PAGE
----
The cost of long-term care can deplete your family’s hard-earned assets – a burden that can jeopardize your quality of life today and financial security in the days ahead. LTC insurance is designed to help defray the potentially dramatic costs of extended care without jeopardizing your income, retirement savings, and other investments.
Whether you should buy LTC insurance depends on your age, health, retirement goals, and income. Long-term care insurance makes sense for people between the ages of 45 and 79, with assets of $100,000 or more, who don’t want to risk having those assets depleted to pay for long-term care. Women, in particular, should think about LTC insurance because they tend to outlive their spouses and therefore, will more likely need to pay for long-term care.
How Does LTC Insurance Work?
Under a long-term care policy, you receive a daily benefit to cover the cost of a nursing home stay or skilled or custodial care in your home. Generally, your benefits are paid when you are unable to handle the normal activities of daily living. You can also receive benefits if you suffer a cognitive impairment such as Alzheimer’s disease.
You pay regular premiums for LTC insurance, and should the need for long-term care arise, the insurance will cover some of the costs. Long-term care policies don’t start paying benefits until you have been receiving care for a specified number of days, at your own expense (like a deductible).
The three basic types of long-term care policies are:
- Facility only: This type of policy pays benefits for care in a nursing home, assisted living facility or board and care facility. This is the most basic type of policy.
- Home Health Care: This type of policy pays benefits for care in one’s home, but not in a facility. This type of plan is preferable when a home healthcare plan works.
- Comprehensive: This type of policy pays benefits for care in one’s home or in a facility. This is by far the preferred type of plan due to its flexibility.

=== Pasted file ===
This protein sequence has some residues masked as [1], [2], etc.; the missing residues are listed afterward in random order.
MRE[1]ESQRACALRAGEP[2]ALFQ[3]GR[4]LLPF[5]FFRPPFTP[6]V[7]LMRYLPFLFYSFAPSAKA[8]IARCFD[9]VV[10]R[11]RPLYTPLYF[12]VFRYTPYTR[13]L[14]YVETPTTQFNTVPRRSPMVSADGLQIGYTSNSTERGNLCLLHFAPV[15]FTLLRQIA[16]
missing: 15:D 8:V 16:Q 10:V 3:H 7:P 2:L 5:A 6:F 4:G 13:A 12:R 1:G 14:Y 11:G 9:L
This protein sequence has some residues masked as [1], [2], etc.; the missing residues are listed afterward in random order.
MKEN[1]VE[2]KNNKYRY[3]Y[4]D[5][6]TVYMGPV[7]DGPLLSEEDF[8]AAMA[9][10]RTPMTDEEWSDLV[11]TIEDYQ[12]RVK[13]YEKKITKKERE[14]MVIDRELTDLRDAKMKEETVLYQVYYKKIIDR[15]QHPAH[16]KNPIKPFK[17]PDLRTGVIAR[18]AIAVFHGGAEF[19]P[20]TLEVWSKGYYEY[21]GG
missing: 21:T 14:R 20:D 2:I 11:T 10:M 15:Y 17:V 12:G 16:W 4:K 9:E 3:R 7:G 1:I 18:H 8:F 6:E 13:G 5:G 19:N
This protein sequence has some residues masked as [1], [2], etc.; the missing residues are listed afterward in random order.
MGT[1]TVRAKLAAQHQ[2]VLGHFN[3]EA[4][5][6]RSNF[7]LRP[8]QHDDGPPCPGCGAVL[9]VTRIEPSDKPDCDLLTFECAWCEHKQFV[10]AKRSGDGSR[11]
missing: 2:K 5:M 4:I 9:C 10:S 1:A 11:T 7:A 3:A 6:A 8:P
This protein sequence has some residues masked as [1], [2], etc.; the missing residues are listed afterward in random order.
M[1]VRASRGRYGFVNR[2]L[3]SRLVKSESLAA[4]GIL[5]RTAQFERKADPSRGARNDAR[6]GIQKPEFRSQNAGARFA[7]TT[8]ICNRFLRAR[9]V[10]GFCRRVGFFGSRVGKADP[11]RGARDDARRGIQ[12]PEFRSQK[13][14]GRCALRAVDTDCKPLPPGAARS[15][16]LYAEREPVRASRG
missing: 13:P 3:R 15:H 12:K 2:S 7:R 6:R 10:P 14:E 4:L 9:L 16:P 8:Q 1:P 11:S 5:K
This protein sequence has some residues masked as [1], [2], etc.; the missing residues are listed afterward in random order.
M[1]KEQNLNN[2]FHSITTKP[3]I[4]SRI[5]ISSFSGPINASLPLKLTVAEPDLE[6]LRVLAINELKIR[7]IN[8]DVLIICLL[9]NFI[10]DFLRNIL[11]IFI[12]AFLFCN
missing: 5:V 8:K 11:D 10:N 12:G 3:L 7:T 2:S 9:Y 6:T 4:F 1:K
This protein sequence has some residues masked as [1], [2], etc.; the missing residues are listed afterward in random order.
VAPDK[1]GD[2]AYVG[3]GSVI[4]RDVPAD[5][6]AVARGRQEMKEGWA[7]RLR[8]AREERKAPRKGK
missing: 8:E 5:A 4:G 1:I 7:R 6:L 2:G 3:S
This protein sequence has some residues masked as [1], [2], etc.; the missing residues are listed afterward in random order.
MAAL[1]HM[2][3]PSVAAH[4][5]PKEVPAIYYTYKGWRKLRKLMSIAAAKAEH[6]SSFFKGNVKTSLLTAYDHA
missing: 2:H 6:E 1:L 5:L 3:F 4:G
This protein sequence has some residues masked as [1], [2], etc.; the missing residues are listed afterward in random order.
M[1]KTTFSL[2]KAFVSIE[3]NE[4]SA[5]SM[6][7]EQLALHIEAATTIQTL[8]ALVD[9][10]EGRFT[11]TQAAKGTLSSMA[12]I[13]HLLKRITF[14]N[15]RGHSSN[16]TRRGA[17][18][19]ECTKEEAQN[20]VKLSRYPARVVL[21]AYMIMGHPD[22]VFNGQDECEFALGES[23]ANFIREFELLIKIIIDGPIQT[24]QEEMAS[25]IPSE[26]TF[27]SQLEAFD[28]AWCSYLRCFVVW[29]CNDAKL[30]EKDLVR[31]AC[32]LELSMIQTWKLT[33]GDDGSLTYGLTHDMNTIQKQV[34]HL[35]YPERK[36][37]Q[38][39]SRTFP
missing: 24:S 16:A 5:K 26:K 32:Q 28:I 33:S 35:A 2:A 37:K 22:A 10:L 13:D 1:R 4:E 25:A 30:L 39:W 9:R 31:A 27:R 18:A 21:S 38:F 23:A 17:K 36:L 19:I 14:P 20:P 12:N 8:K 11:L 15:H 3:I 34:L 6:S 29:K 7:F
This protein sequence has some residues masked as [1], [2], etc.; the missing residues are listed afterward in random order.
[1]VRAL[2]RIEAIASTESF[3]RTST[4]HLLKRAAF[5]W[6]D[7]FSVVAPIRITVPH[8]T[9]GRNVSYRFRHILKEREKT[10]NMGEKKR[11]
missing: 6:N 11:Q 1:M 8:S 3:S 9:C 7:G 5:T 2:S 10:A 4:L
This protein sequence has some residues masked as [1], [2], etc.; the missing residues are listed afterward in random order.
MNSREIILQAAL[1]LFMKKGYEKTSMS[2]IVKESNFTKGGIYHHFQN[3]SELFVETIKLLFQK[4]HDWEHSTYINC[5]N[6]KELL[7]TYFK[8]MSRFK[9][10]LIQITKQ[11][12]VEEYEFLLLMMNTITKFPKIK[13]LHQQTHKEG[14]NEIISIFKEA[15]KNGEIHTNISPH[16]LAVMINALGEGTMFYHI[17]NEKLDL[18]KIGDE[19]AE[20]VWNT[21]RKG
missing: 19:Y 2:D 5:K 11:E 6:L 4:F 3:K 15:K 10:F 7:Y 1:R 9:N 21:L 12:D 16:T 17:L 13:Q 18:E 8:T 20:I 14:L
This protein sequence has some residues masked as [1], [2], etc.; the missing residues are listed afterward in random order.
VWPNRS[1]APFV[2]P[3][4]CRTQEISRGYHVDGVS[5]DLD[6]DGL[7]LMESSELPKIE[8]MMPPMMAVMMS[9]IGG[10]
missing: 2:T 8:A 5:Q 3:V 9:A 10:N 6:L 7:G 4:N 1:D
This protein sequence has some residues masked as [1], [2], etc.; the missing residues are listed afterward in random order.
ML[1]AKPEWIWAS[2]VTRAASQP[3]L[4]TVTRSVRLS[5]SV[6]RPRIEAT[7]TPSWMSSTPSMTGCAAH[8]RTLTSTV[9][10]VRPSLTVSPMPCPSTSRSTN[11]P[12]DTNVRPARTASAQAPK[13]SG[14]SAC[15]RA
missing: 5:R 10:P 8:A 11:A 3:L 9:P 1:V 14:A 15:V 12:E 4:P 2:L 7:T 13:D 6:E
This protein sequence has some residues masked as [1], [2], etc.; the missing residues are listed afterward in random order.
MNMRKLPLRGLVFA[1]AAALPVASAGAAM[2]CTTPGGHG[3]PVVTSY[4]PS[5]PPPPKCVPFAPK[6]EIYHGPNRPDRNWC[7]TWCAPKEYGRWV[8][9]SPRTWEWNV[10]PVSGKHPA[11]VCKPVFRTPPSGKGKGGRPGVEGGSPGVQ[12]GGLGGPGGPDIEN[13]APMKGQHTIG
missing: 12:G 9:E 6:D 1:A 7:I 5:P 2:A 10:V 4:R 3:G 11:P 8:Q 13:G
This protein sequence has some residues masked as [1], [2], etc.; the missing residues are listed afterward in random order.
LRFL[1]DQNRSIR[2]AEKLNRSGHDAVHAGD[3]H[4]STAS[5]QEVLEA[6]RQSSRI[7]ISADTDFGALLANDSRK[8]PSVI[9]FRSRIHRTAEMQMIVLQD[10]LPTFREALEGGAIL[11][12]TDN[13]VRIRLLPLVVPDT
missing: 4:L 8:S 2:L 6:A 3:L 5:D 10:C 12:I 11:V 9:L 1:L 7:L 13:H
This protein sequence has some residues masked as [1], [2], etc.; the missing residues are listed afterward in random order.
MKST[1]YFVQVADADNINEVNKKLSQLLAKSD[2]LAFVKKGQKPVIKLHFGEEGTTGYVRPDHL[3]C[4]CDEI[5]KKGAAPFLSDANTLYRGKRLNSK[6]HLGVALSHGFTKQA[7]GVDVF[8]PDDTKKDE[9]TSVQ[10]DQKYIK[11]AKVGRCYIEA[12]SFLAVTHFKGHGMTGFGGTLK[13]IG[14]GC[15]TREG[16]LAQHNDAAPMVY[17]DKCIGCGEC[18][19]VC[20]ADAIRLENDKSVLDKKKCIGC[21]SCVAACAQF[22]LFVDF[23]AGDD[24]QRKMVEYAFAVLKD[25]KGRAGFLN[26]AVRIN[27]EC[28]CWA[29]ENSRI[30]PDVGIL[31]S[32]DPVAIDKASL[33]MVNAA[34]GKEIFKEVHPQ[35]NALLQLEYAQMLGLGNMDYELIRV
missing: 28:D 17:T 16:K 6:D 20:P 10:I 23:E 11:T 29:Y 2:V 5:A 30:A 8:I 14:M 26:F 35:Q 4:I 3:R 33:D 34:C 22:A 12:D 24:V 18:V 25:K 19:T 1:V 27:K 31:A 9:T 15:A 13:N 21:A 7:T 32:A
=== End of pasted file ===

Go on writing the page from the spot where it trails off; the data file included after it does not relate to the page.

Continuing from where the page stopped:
When selecting a policy, it is important to understand what types of care are covered. You can choose to cover only nursing home care, or both nursing home and home health care.
What about Medicare and Medicaid?
Medicaid primarily protects those with minimal assets. To qualify, you must exhaust nearly all of your assets. In fact, because spouses have a legal responsibility to support each other, both must spend down their assets before an ill spouse may qualify for Medicaid benefits.
Nor does Medicare provide a long-term care safety net. In fact, Medicare only pays for long-term care if it’s needed as a result of sudden illness or injury, rather than gradual physical or mental decline. Even then, Medicare only pays for skilled nursing care, or skilled rehabilitative care provided in a Medicare-certified skilled nursing facility. It does not cover purely custodial care, which is the type of care that’s provided to most people in nursing homes.
Today, more people are finding long-term care insurance to be the most economical, convenient, and sensible alternative. Just as your homeowner’s insurance protects you from a catastrophic loss, long-term care insurance provides financial protection while minimizing your out-of-pocket costs. By including affordable, high-quality long-term care insurance in your overall financial plan, you’ll be able to preserve your savings, maintain your quality of life, and cope with the potential financial burden of care during a long illness or period of disability.